Taste of safari at Limestone Coast doorstep

UNIQUE EXPERIENCE: Robe's Humpalicious offers hands-on learning tours for the public with plans to introduce camel walks. Picture: MOLLY TAYLOR

By Molly Taylor

THE Limestone Coast public has the rare opportunity to experience its own touch of safari this summer as a unique Robe agricultural tourism business invites the community for private inspection.

South Australia’s only known camel dairy Humpalicious Camel Milk owners TJ and Warrick Hill and their 50 camels moved from Port Germein to the South East just over two years, building the world’s first renewably-powered site.

When the lease of their former 200-hectare property ended, Ms Hill said they began investigating other places to settle and stumbled upon a 40ha block of vacant land on the outskirts of Robe.

“We thought about lifestyle, tourism, cool weather and it all seemed to work,” she said.

“We have had to start from scratch as there was no water, power and the fencing needed work.

“We have been milking the camels for around a year now and have installed solar and wind which we plan to continue to expand on.”

Ms Hill said an aspiration was to become an agricultural-focused tourism business which invited public on-site for behind-the-scene tours and exclusive tasting of products.

“From what we know, we are the only camel dairy which has opened up to public because it is so difficult milking camels and it is time-consuming,” she said.

“Milking 17 camels takes three hours and you could do 100 cows in that time as they are bred for the machinery.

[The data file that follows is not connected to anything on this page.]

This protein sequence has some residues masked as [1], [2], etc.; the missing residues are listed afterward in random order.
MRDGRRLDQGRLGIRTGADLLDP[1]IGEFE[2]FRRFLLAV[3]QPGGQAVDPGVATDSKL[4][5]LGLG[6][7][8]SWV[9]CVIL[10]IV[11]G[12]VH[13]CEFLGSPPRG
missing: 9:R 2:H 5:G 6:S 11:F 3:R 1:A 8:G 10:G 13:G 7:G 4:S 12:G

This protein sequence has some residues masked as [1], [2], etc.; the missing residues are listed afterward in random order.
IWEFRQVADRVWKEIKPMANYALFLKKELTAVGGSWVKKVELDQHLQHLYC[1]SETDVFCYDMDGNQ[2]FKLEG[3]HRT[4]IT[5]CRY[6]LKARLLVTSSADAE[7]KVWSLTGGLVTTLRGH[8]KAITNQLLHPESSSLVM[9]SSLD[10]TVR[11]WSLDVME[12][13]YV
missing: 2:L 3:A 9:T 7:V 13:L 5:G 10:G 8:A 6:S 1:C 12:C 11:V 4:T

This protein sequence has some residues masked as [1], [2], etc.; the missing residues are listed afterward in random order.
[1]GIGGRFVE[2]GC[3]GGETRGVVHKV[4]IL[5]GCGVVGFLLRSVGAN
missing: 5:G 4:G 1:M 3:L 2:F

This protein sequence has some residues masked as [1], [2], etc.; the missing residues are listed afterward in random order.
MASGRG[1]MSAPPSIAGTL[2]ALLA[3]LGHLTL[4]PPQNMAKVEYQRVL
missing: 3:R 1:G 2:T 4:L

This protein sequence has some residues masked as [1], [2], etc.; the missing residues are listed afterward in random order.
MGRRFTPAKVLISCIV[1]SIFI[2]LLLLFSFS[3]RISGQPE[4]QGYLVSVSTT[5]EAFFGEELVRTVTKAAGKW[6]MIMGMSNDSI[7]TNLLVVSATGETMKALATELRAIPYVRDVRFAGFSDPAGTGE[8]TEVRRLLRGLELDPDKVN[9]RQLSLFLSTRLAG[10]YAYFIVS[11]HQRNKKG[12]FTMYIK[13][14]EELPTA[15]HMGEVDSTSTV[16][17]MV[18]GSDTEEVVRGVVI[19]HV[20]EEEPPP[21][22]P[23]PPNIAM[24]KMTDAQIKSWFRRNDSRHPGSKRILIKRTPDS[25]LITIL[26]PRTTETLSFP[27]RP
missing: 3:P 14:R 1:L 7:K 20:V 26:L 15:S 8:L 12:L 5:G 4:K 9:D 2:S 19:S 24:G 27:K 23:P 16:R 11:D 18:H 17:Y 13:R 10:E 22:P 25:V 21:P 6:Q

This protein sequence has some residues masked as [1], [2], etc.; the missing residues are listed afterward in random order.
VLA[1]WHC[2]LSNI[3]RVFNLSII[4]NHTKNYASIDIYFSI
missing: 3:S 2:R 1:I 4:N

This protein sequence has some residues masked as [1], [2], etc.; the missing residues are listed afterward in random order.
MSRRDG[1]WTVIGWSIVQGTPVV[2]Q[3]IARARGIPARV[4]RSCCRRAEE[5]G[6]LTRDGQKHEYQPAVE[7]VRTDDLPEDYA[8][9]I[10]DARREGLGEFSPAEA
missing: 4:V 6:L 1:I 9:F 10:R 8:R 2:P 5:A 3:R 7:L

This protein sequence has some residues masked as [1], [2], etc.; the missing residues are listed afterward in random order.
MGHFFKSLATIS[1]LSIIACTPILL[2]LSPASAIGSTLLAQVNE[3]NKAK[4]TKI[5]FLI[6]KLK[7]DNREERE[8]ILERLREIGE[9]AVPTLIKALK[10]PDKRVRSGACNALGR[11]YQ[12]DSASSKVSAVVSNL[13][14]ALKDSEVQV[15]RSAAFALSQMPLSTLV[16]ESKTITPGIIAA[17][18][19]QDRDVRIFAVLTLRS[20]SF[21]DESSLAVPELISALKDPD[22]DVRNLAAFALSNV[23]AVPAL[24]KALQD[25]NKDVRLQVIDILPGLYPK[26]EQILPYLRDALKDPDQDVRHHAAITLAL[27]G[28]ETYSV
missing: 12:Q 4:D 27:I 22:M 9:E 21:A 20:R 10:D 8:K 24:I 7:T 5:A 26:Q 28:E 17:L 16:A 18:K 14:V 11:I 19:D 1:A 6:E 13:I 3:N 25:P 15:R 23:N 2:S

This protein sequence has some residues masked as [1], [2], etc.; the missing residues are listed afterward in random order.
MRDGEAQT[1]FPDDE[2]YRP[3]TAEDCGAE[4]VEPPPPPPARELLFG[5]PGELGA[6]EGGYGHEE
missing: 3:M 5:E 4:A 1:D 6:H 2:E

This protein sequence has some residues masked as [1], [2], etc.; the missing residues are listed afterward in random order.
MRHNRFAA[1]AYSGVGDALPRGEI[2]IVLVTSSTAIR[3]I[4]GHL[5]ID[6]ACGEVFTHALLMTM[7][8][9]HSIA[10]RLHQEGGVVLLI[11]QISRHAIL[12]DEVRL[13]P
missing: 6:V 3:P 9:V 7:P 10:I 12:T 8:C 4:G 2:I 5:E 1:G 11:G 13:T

“Milking camels is quite difficult because they are wild animals and the teet distribution is the almost never the same.”

With a passion for agriculture, Ms Hill said agritourism was important as she believed many people were disconnected from farming.

“When people walk through these glass doors and see these camels standing calmly right in front of them, they are blown away,” she said.

“I think the thing I love about it is about re-connecting and introducing people to large animals and food sources.”

Summer tours run from Thursday to Sunday morning with the farm also open in the afternoon for people passing through.

Ms Hill said tours involved walking to the dairy and informal, hands-on experiences.

“It is a really great way for kids to learn hands-on and the camels are behind a fence so it is safe for everybody,” she said.

“We offer camel walks where people can walk amongst the heard and people can taste the milk through milkshakes, gelato and coffee.”

The farm is also planning to provide camel rides.

Ms Hill said the initial project stemmed back to when Mr Hill began involvement with the Anangu Pitjantjatjara Yankunytjatjara (APY) at the age of 20, beginning the first South Australian camel muster with his friend.

“One day they asked whether they (Warrick and best friend Roger) wanted to catch camels and off they went,” she said.

Making Robe their new home, Ms Hill said she believed the farm has added a vibe to the Limestone Coast.